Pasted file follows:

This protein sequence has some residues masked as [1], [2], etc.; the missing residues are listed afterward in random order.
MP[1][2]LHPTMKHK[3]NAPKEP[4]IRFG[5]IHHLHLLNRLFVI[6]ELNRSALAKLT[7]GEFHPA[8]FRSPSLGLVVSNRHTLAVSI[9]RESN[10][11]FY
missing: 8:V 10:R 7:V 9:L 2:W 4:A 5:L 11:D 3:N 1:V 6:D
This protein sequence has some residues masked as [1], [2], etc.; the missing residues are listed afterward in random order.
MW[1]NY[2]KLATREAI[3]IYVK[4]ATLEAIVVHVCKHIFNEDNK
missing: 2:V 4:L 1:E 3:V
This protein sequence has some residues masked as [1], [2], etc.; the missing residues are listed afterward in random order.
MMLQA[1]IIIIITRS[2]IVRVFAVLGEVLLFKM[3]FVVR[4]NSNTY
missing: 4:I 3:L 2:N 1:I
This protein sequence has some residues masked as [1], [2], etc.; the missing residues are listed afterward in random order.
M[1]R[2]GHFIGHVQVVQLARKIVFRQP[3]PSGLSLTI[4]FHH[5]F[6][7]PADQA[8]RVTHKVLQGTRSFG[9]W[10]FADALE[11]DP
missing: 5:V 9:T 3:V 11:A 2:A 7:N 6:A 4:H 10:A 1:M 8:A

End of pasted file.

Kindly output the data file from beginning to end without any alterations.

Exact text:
This protein sequence has some residues masked as [1], [2], etc.; the missing residues are listed afterward in random order.
MP[1][2]LHPTMKHK[3]NAPKEP[4]IRFG[5]IHHLHLLNRLFVI[6]ELNRSALAKLT[7]GEFHPA[8]FRSPSLGLVVSNRHTLAVSI[9]RESN[10][11]FY
missing: 8:V 10:R 7:V 9:L 2:W 4:A 5:L 11:D 3:N 1:V 6:D
This protein sequence has some residues masked as [1], [2], etc.; the missing residues are listed afterward in random order.
MW[1]NY[2]KLATREAI[3]IYVK[4]ATLEAIVVHVCKHIFNEDNK
missing: 2:V 4:L 1:E 3:V
This protein sequence has some residues masked as [1], [2], etc.; the missing residues are listed afterward in random order.
MMLQA[1]IIIIITRS[2]IVRVFAVLGEVLLFKM[3]FVVR[4]NSNTY
missing: 4:I 3:L 2:N 1:I
This protein sequence has some residues masked as [1], [2], etc.; the missing residues are listed afterward in random order.
M[1]R[2]GHFIGHVQVVQLARKIVFRQP[3]PSGLSLTI[4]FHH[5]F[6][7]PADQA[8]RVTHKVLQGTRSFG[9]W[10]FADALE[11]DP
missing: 5:V 9:T 3:V 11:A 2:A 7:N 6:A 4:H 10:A 1:M 8:A